Building caught up with Bill Dunster to chat about the ideas in his new book, Zed Life: How to Build a Low-Carbon Society Today
Following the death earlier this year of their visionary co-founder, Building visited the architect practice to talk about its plans for the future
RIBA president-elect Ben Derbyshire is sure of one thing: the 182-year-old institute can’t go on the way it has done. So he’s embarking on a UK tour to try to stir up non-engaged members and convince them that turning the RIBA on its head is the best plan for its ...
Lee Polisano’s high-profile departure from KPF at the height of his success seemed a daring decision. But nearly five years on, and with big projects and cash coming in, he’s actually rather happy
Witherford Watson Mann’s redesign of Astley Castle impressed and surprised everyone from client to the Stirling prize judging panel. But winning UK architecture’s top prize isn’t going to change how WWM works.
The new RIBA president on helping architects reboot their relationship with clients
Glenn Howells tells Building why we need to abandon our fifties sense of order and totally rethink how we use the built environment
HLM directors Chris Liddle and Richard O’Neil explain how they’ve used the recession as a trigger for innovation
Allford Hall Monaghan Morris’ Google HQ win topped off a profitable year for the practice. Vern Pitt talks to MD Peter Morris about the secret to bagging the big clients
Architect Gabrielle Omar tells Building how being ‘the nice one’ on BBC’s The Apprentice helped her practice get work
Fresh from their victory, the Stirling prize winners talk us through 27 years of non-shouty architecture
After a miserable 2011, BDP intends to boost profit by growing its international revenue by 20%. In an exclusive interview, the company’s new chairman explains the plan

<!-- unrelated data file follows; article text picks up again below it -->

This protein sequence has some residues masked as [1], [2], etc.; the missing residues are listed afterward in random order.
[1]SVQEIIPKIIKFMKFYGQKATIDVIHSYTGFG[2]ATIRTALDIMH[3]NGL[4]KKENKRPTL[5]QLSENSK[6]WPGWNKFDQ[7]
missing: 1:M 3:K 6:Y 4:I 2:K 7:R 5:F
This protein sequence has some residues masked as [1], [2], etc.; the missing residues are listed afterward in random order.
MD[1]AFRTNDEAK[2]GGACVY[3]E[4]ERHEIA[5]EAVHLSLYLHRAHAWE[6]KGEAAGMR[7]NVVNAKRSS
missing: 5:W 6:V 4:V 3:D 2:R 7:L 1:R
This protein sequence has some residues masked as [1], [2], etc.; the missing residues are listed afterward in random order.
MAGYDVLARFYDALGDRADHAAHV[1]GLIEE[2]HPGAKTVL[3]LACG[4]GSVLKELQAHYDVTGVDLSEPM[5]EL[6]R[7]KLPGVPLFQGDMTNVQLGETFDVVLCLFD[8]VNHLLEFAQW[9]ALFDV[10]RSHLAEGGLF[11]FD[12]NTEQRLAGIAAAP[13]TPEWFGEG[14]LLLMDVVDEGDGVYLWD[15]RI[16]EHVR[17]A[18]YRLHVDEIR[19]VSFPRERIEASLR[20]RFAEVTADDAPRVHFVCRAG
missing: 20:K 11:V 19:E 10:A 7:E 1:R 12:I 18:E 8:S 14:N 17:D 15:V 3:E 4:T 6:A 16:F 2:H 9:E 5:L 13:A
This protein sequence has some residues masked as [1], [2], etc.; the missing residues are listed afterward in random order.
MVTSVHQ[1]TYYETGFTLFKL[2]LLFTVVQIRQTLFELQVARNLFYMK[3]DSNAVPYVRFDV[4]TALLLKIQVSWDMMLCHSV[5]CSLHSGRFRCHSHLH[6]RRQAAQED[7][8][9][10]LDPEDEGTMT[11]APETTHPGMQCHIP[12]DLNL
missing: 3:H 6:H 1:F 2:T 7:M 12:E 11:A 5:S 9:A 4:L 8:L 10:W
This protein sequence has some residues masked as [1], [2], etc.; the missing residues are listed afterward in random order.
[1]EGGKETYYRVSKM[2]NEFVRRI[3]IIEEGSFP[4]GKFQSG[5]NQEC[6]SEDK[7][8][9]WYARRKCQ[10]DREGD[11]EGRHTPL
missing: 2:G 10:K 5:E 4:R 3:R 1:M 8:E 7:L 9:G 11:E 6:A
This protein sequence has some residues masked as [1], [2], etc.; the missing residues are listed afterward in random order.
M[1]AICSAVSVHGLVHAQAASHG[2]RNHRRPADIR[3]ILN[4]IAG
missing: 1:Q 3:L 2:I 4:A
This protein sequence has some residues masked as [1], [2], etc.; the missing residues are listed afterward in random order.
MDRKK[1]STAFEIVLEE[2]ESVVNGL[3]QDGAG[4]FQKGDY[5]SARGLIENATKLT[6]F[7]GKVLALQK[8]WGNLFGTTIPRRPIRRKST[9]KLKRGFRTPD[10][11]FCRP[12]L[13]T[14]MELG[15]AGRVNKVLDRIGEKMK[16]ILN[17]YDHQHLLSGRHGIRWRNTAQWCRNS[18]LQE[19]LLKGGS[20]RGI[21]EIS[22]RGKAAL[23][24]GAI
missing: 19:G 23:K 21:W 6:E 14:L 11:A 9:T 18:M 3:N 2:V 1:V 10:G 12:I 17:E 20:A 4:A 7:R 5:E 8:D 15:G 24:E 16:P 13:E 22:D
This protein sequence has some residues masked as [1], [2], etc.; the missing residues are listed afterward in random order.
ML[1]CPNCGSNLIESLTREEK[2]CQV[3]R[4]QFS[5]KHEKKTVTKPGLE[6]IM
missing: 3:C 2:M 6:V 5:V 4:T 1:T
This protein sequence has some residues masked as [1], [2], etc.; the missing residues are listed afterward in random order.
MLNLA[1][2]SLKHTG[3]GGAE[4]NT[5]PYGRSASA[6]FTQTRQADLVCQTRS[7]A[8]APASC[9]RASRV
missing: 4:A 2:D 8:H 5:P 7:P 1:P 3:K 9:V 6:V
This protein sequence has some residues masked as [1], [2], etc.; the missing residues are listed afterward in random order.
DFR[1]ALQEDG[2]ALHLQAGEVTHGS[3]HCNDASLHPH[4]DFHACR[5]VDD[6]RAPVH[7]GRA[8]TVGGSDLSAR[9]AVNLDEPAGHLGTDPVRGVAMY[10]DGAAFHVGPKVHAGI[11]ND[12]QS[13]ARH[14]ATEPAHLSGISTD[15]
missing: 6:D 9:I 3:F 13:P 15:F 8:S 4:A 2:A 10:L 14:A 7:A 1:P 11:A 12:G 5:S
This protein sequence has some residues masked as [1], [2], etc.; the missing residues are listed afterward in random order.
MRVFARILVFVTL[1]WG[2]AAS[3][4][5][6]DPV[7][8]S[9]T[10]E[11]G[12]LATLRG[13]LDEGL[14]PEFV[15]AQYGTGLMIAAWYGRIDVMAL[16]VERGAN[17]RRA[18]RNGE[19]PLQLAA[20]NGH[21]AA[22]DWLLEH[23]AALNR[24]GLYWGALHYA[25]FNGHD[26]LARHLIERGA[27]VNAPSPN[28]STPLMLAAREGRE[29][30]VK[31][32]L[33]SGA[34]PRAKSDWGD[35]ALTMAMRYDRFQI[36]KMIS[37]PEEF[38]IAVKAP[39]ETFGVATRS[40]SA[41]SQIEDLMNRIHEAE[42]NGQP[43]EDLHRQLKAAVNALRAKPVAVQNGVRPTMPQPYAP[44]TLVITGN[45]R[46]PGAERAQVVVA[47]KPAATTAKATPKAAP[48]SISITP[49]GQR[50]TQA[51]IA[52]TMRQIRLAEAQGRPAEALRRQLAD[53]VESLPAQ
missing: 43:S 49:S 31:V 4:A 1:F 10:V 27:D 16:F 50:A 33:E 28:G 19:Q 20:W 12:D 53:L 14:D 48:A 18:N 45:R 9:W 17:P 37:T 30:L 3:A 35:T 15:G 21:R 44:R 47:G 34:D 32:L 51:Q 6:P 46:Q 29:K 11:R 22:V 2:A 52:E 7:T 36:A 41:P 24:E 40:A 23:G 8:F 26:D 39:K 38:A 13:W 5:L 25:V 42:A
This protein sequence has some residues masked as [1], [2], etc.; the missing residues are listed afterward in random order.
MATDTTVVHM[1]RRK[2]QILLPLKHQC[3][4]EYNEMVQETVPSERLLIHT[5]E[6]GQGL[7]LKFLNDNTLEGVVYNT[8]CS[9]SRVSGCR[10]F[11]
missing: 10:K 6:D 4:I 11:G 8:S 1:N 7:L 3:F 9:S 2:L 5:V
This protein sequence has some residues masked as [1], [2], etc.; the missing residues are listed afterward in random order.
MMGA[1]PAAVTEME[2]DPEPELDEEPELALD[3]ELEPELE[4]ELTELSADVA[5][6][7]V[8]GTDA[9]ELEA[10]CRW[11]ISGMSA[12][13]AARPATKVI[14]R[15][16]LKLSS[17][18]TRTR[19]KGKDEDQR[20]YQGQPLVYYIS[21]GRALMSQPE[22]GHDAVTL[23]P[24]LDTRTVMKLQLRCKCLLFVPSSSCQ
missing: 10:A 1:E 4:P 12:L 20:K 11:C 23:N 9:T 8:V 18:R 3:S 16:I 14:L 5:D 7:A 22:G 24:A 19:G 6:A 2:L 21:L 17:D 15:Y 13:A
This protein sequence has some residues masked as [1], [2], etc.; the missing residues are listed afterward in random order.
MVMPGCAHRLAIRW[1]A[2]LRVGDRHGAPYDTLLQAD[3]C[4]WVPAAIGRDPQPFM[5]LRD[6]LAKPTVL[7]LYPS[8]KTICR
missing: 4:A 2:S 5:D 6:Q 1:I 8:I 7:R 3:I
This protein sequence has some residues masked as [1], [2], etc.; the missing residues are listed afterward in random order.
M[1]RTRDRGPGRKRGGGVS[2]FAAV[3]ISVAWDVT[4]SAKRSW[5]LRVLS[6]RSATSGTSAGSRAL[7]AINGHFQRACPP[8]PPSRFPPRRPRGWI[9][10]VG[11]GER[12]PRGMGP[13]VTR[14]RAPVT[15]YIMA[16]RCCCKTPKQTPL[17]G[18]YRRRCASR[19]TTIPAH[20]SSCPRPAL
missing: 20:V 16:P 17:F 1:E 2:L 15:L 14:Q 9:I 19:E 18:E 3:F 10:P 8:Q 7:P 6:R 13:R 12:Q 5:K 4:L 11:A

Lord Rogers is fast approaching 80 but that doesn’t stop him having ambitions to expand into the Middle East, attacking Boris Johnson’s record as London mayor or taking pleasure in a few glasses of red wine, as Emily Wright found out
Architect Stanton Williams is a company that likes to be different - so when its profit plunged by 90% at the start of the financial crisis it didn’t do what so many other architects are doing and look abroad for work. It decided to stick with what it knows best: ...
For 20 years, renowned regeneration company Urban Splash grew and grew. Then in 2008 the bottom fell out of the market and soon after the firm found itself on the ‘brink of collapse’. Its founder tells Emily Wright how it changed everything - and nothing
Ken Shuttleworth, the man behind the Gherkin, doesn’t ’get’ the Shard, reckons the era of tall glass boxes is over and thinks a lot of designers are really egotistical. So why does the founder of Make think this is such a great time to be an architect? He tells Building.
London developers are, says the world-renowned architect. But that’s not going to stop her increasing her presence in the UK and following up her aquatics centre success with tall buildings in the capital. She talks about work, high points and low - and why her clubbing days are over
At the heart of Andy Von Bradsky’s business strategy as boss of PRP is a paradox: to survive as an architect, you have to stop just being an architect. It’s time we used all the skills at our disposal, he says
Ab Rogers, son of Richard, flopped at school, became a hippy, and is, by his own father’s judgment, ’pretty crazy’. None of that stops him being a sought after UK designer trusted with designs for the likes of Pizza Express and the Fat Duck. Meet a true individual